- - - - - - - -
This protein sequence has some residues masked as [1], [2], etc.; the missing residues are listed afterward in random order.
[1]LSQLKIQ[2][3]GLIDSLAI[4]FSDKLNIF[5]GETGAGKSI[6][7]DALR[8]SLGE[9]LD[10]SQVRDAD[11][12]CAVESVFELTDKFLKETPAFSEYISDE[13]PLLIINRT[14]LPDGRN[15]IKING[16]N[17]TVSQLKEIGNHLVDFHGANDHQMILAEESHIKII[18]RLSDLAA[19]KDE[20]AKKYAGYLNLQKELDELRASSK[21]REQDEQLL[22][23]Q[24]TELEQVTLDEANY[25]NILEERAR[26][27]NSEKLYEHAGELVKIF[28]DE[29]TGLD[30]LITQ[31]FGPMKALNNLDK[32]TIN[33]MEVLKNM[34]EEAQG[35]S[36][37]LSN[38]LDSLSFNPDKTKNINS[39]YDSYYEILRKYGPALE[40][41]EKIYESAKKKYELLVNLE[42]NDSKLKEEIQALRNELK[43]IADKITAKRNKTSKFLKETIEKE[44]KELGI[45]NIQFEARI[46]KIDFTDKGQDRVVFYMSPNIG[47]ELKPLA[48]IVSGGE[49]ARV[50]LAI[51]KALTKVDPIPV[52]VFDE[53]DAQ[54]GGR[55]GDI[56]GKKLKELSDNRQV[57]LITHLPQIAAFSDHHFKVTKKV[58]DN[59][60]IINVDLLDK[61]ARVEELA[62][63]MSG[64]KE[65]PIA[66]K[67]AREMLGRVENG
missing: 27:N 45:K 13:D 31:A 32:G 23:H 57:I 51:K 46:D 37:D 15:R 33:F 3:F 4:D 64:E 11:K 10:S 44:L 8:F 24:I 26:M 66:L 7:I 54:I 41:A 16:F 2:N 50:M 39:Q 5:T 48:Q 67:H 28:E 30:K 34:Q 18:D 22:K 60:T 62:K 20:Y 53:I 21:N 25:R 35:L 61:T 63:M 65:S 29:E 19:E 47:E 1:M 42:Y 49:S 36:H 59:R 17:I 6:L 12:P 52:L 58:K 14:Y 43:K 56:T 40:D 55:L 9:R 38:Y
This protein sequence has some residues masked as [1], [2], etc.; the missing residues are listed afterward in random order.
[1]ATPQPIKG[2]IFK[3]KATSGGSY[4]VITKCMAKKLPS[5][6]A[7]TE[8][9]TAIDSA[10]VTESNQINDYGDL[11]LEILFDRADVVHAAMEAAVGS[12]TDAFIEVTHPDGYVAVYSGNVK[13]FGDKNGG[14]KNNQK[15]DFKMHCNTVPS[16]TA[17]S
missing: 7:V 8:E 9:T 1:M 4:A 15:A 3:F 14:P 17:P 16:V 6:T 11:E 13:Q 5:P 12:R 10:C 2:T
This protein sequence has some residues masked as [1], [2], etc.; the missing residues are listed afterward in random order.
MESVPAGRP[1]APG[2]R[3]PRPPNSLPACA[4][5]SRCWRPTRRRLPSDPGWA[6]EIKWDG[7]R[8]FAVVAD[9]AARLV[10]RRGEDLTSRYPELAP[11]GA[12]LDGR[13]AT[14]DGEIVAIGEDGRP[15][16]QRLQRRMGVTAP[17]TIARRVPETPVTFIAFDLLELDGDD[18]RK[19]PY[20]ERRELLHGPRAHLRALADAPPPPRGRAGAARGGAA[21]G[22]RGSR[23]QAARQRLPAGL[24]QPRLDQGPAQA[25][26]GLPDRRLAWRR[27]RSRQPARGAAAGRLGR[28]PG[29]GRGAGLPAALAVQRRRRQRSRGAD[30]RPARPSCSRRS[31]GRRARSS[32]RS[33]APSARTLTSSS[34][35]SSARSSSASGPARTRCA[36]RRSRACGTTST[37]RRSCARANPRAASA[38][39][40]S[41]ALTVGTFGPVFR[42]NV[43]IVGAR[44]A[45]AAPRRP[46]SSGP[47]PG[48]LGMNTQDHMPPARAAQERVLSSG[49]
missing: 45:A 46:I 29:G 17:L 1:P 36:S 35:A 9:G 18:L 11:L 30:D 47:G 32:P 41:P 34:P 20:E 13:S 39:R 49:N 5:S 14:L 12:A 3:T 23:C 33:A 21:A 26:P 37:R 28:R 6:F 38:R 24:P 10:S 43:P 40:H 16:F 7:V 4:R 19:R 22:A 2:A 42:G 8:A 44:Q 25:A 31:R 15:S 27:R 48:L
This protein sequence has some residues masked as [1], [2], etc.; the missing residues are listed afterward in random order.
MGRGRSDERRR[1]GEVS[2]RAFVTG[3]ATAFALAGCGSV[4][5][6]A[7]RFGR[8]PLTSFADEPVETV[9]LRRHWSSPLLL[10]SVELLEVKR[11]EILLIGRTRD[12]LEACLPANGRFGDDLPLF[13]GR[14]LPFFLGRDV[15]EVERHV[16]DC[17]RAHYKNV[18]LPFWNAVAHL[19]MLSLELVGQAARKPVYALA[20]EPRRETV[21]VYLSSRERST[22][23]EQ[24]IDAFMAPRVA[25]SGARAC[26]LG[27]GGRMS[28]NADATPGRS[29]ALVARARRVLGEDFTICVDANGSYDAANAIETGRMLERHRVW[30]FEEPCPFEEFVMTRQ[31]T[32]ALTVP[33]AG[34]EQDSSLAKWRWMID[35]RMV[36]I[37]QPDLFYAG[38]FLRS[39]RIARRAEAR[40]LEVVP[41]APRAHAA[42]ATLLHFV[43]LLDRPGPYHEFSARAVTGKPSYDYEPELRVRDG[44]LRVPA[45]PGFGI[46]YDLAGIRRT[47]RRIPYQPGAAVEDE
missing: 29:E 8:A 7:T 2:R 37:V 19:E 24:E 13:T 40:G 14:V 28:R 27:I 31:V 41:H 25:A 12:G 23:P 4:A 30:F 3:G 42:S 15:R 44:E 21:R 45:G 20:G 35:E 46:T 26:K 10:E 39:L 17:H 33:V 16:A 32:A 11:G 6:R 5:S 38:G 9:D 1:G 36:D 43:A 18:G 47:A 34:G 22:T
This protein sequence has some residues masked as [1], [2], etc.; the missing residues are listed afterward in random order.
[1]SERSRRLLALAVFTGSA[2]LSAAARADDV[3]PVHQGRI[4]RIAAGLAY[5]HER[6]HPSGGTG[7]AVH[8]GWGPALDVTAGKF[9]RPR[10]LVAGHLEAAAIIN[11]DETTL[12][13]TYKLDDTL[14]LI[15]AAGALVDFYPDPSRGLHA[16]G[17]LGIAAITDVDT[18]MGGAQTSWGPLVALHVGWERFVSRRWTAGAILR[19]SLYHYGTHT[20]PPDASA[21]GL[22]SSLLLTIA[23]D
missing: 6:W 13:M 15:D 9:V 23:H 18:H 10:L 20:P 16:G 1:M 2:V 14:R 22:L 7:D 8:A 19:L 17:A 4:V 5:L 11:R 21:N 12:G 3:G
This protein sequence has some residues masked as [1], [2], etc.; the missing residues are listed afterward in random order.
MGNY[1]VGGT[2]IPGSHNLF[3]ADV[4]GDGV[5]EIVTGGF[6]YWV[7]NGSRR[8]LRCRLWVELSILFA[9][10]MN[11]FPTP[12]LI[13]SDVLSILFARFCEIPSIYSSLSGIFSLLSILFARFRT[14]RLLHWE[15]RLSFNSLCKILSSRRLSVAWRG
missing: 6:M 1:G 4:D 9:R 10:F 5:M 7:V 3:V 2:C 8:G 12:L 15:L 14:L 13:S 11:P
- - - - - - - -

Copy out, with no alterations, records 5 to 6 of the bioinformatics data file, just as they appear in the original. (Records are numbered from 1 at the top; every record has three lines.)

This protein sequence has some residues masked as [1], [2], etc.; the missing residues are listed afterward in random order.
[1]SERSRRLLALAVFTGSA[2]LSAAARADDV[3]PVHQGRI[4]RIAAGLAY[5]HER[6]HPSGGTG[7]AVH[8]GWGPALDVTAGKF[9]RPR[10]LVAGHLEAAAIIN[11]DETTL[12][13]TYKLDDTL[14]LI[15]AAGALVDFYPDPSRGLHA[16]G[17]LGIAAITDVDT[18]MGGAQTSWGPLVALHVGWERFVSRRWTAGAILR[19]SLYHYGTHT[20]PPDASA[21]GL[22]SSLLLTIA[23]D
missing: 6:W 13:M 15:D 9:V 23:H 18:H 10:L 20:P 16:G 1:M 2:V 14:R 22:L 7:D 8:A 19:L 17:A 4:V 5:L 11:R 21:N 12:G 3:G
This protein sequence has some residues masked as [1], [2], etc.; the missing residues are listed afterward in random order.
MGNY[1]VGGT[2]IPGSHNLF[3]ADV[4]GDGV[5]EIVTGGF[6]YWV[7]NGSRR[8]LRCRLWVELSILFA[9][10]MN[11]FPTP[12]LI[13]SDVLSILFARFCEIPSIYSSLSGIFSLLSILFARFRT[14]RLLHWE[15]RLSFNSLCKILSSRRLSVAWRG
missing: 6:M 1:G 4:D 9:R 10:F 5:M 7:V 3:V 2:C 8:G 12:L 15:L 14:L 13:S 11:P